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Colvin, Saenz, Rodriguez & Kennamer LLP Brownsville Insurance & Corporate Attorney

Update: Huawei Business Litigation in Texas Courts

Legal13

An important business dispute was recently decided in the Eastern District of Texas after a 17 day jury trial and both companies receiving nothing in terms of damages. Chinese tech company Huawei Technologies Co. and Texas subsidiary Futurewei Technologies Inc. sued Yiren Ronnie Huang and his company CNEX Labs Inc. (which also filed a counterclaim), alleging that Huang–once an employee of Futurewei–stole plaintiffs’ trade secrets and intellectual property in order to develop competing products and start his own business. In its counterclaim, CNEX argued that plaintiffs conspired to obtain his own trade secrets for research.

Meanwhile, Huawei’s broader legal challenge concerning limitations included in the U.S.’s National Defense Authorization Act is still pending, as we discuss below:

Huawei Technologies Co. Ltd. V. Huang

In Huawei Technologies Co. Ltd. V. Huang, ultimately, the jury decided that Futurewei failed to prove that Huang breached an employment agreement’s confidential information provisions. While the jury did find that Huang breached the patent application disclosure provision within the agreement, and also found that this did not actually cause any harm to Futurewei and, therefore, damages were not necessary to award. The jury also found that Futurewei failed to prove that CNEX interfered with any employment agreements between Huang and Futurewei. Regarding the counterclaim, the jury found that Huawei did misappropriate CNEX’s trade secrets, but Futurewei did not, and this did not cause any company to be unjustly enriched.

Huawei’s Challenge of The 2019 Defense Authorization Act

Meanwhile, Huawei has also brought a legal challenge regarding American limits on purchasing its equipment; also in a federal court here in Texas. The lawsuit challenges a provision of U.S.’s 2019 Defense Authorization Act, which bars U.S. government agencies from contracting with companies like Huawei that provide equipment. Huawei is also arguing that the U.S. increasingly placing limitations on the ability for consumers to purchase Huawei’s equipment is hurting the actual consumer. The lawsuit could ultimately result in the U.S. government obtaining information about the company’s business practices and technology via the discovery process and, as a result, Huawei is seeking to bring the lawsuit to a conclusion in an effort to avoid discovery altogether. The discovery process can be deadly to companies like Huawei due to how invasive and time consuming it tends to be.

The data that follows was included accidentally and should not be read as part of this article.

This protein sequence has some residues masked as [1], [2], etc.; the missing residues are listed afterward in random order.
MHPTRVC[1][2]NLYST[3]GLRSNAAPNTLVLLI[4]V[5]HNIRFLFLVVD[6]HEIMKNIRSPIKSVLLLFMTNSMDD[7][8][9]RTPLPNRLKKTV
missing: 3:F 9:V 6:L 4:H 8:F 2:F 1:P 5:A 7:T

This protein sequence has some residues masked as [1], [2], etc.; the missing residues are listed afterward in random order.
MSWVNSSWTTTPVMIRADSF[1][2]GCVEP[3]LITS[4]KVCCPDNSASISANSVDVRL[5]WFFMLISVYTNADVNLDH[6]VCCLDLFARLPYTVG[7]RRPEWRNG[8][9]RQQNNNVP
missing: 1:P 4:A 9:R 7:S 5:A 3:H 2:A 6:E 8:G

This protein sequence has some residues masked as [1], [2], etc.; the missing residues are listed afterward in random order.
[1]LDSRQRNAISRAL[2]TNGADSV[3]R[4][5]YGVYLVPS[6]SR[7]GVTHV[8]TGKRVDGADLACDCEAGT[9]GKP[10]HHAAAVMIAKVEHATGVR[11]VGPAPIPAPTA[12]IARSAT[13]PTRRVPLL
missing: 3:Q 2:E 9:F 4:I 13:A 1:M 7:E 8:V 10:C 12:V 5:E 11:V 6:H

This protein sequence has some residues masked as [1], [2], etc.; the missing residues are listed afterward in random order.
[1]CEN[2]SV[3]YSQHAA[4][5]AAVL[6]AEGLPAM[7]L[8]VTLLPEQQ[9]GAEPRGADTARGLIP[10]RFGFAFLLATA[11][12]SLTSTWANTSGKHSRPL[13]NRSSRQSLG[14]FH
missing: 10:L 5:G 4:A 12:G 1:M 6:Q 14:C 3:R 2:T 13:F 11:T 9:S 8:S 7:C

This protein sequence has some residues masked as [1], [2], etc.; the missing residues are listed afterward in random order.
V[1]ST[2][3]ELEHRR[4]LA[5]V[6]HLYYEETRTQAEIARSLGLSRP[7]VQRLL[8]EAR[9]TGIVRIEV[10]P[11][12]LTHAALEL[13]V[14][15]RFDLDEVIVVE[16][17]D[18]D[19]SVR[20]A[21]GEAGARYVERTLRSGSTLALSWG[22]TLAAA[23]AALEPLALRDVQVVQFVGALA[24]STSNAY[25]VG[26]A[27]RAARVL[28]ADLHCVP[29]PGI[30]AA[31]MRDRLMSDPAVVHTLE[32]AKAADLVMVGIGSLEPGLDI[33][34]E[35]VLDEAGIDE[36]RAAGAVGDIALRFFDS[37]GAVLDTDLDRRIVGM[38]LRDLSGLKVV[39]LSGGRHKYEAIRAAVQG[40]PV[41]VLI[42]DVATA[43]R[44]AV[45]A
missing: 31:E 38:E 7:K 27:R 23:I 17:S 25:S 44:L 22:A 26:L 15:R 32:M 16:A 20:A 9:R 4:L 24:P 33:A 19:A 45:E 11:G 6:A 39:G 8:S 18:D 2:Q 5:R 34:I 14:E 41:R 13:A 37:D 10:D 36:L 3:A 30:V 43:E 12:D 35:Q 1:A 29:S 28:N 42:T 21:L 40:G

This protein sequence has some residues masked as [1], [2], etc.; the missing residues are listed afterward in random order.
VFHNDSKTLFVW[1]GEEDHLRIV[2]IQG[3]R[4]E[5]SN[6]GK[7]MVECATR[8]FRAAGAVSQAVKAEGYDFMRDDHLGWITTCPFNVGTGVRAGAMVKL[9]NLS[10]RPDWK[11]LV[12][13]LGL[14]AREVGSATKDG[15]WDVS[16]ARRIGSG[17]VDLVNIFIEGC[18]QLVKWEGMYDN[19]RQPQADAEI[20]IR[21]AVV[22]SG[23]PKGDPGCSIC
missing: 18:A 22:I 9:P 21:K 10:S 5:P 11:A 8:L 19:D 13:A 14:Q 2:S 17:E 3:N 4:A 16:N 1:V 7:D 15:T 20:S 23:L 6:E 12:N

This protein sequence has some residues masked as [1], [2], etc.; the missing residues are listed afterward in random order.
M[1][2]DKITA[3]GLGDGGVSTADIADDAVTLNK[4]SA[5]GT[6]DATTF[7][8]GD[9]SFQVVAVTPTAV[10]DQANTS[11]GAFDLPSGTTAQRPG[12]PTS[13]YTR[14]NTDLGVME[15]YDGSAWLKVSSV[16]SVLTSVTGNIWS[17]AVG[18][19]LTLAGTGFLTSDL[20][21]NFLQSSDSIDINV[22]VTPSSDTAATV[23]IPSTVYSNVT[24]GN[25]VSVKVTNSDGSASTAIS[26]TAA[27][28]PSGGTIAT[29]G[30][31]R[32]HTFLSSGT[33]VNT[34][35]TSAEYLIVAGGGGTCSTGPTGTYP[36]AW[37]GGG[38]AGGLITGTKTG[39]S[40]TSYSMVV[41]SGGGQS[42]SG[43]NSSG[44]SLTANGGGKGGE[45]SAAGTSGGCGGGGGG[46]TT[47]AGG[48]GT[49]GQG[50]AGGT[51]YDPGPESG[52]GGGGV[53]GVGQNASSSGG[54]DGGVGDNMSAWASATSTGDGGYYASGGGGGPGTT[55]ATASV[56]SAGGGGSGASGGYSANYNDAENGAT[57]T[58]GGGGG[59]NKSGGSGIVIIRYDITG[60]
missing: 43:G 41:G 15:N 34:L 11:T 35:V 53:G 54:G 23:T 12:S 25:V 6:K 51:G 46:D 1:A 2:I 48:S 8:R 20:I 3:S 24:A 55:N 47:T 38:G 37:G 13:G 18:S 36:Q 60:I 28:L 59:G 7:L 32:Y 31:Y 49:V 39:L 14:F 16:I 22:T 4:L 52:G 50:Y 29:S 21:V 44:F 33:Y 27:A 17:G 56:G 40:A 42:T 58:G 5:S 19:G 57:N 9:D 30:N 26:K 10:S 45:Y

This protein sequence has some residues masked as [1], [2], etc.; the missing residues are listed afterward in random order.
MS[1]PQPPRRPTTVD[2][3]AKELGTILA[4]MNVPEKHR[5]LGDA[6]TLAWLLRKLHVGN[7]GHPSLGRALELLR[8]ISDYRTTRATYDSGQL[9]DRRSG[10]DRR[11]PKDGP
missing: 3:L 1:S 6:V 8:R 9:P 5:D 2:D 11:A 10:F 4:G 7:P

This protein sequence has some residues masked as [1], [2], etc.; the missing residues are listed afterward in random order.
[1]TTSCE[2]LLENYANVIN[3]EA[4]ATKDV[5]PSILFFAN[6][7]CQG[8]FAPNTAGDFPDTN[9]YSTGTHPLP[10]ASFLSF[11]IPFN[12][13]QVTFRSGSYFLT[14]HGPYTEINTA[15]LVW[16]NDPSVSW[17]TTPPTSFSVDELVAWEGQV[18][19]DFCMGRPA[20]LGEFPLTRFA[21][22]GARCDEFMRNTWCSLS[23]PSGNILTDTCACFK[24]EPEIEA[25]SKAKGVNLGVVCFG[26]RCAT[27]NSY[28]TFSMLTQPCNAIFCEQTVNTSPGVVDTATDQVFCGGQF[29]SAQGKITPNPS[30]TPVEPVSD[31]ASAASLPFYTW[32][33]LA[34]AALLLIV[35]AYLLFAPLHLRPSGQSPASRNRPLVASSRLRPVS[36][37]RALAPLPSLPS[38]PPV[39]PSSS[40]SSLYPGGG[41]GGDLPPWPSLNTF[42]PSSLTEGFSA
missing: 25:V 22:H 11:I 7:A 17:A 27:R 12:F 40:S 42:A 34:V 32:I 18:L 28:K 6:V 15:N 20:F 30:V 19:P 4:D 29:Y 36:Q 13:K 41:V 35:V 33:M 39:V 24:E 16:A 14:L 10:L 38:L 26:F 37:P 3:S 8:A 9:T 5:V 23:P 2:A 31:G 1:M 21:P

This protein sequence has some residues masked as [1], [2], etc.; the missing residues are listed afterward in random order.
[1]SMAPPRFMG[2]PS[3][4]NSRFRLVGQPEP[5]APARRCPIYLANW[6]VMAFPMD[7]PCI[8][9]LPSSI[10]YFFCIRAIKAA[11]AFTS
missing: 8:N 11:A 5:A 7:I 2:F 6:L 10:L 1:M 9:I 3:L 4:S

Contact Our Texas Commercial Litigation Attorneys

When business disputes arise and litigation is necessary, it is essential that you work with a law firm that you can rely on, as the future of that business could depend upon the outcome. Contact our Brownsville commercial litigation attorneys at Colvin, Saenz, Rodriguez & Kennamer, L.L.P. today to find out about the more than sixty years’ experience we have representing companies of all sizes here in Texas.

Resources:

nytimes.com/2019/05/29/business/huawei-us-lawsuit.html

law.com/texaslawyer/2019/06/27/huawei-litigation-ends-in-take-nothing-judgment-for-both-sides/

https://www.rcclaw.com/u-s-supreme-court-seeks-administrations-view-on-important-software-copyright-case/

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